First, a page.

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I’m of two minds about how to deal with the McCain campaign’s further descent into ugliness. Their strategy is simple: you throw crap against a wall and then giggle as the media try to analyze the putresence in a way that conveys a sense of balance: “Well, it is bull-pucky, but the splatter pattern is interesting…” which, of course, only serves to get your perverse message out. I really don’t want to be a part of that. But…every so often, we journalists have a duty to remind readers just how dingy the McCain campaign, and its right-wing acolytes in the media (I’m looking at you, Sean Hannity) have become–especially in their efforts to divert public attention from the economic crisis we’re facing. And so inept at it: other campaigns have decided that their only shot is going negative, but usually they don’t announce it, as several McCain aides have in recent days–there’s no way we can win on the economy, so we’re going to go sludge-diving.

But since we are dealing with manure here, I’ll put the rest of this post below the fold.

It is appropriate that the prime vessel for this assault is Sarah Palin, whose very presence on a national ticket is an insult to your intelligence. She now has “credibility,” we are told, because she managed to read talking points off notecards in the debate last week with unwitting enthusiasm.

Over the weekend, she picked up on an article in The New York Times, which essentially says that Barack Obama and the former terrorist Bill Ayers have crossed paths in Chicago, served on a couple of charitable boards together, but aren’t particularly close. To Palin–or her scriptwriters–this means that Obama has been “palling around” with terrorists. Now, I wish Ayers had done some serious jail time; he certainly needed to pay some penance for his youthful criminality–even if most people in Chicago, including the mayor, have decided that he has something of value to say about education. But I can also understand how Obama, who was a child when Ayers was cutting his idiot swath, would not quite understand the enormity of the professor’s background. (I got to know Alger Hiss twenty years after the fact–he was a printing salesman then, a friend of my father’s–and thought of him as a sweet old man, if a good deal more liberal than dad’s other friends.)

In any case, this is rather rich coming from Palin, who is married to a man who belonged to a political party–the Alaskan Independence Party–that wanted to secede from the union. (I should add here that the Times may have been overreacting to the McCain campaign’s attack on its fairness here: the Ayers story was a nothingburger, but it was placed prominently in the top left hand corner of page one–a position that would seem to indicate that it contained important news, which it didn’t.)

Then we have the ever-reliable Bill Kristol, in today’s New York Times, advising Palin to bring up the Reverend Jeremiah Wright. Palin, of course, believes that’s a darn good idea:

“To tell you the truth, Bill, I don’t know why that association isn’t discussed more, because those were appalling things that that pastor had said about our great country, and to have sat in the pews for 20 years and listened to that — with, I don’t know, a sense of condoning it, I guess, because he didn’t get up and leave — to me, that does say something about character. But, you know, I guess that would be a John McCain call on whether he wants to bring that up.”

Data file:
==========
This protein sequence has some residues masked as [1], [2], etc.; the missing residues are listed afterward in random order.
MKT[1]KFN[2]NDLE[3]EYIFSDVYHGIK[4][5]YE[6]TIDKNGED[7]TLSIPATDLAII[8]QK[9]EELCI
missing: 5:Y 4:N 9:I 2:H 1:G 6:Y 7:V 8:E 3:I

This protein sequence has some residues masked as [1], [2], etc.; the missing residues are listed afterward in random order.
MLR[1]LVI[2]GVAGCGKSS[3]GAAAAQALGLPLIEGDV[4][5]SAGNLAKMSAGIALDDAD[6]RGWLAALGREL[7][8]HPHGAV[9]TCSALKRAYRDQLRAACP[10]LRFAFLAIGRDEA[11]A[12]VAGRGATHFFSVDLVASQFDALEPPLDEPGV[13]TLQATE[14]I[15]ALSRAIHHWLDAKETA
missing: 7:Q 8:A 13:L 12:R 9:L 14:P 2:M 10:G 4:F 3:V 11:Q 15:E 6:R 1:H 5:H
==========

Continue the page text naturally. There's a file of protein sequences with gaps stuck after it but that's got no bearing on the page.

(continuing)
So then, I’d guess, it would be appropriate to bring up some of the nuttiness that passes for godliness in Palin’s religious life. Leave aside the fact that The Embarracuda allowed herself to participate in a cermony that protected her from witchcraft, how about her presence–she didn’t “get up and leave”– at a sermon by the founder of Jews for Jesus, who argued that the Palestinian terrorist acts against Israel were God’s “judgment” on the Jews because they hadn’t accepted Jesus.

Speaking of Jews, the ever-execrable Sean Hannity has been having intercourse with a known Jew-hater named Andy Martin, who now wants to expose Barack Obama as a Muslim. According to the Washington Times:

In 1986, when Mr. Martin ran as a Democrat for Connecticut’s 3rd Congressional District seat under the name “Anthony R. Martin-Trigona,” his campaign committee filed papers saying its purpose was to “exterminate Jew power in America and impeach U.S. District Court of Appeals judges in New York City.”

Calling all Podhoretzs! Where’s the outrage? I mean, don’t the hateful doings at Palin’s church and Hannity’s perfidy deserve a lengthy exegesis from Pete Wehner or Jennifer Rubin or one of the other empretzled ideologues over at Commentary?

As I said, I’m of two minds about this. I don’t want to give currency to this sewage, so it will remain below the fold. And I’ll try to devote the lion’s share of my time to the issues–the war, the economic crisis, the fraying health insurance system, the environment–that should define this campaign. But what a desperate empty embarrassment the McCain campaign has become.

Soure: TIME

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Sarah Palin was shown in a video with a Kenyan bishop.

Sarah Palin was shown in a video with a Kenyan bishop.

An unusual video showing Alaska Gov. Sarah Palin, the Republican vice presidential nominee, being blessed by a Kenyan bishop against witchcraft has rattled liberal bloggers and fueled scorn among her detractors, but religious experts say the matter has been blown out of proportion by ignorance and intolerance.

The 2004 video, which began airing on the Internet last week, shows Kenyan Bishop Thomas Muthee calling Palin to the front of a church to lay hands on her and pray to keep her safe from “every form of witchcraft.”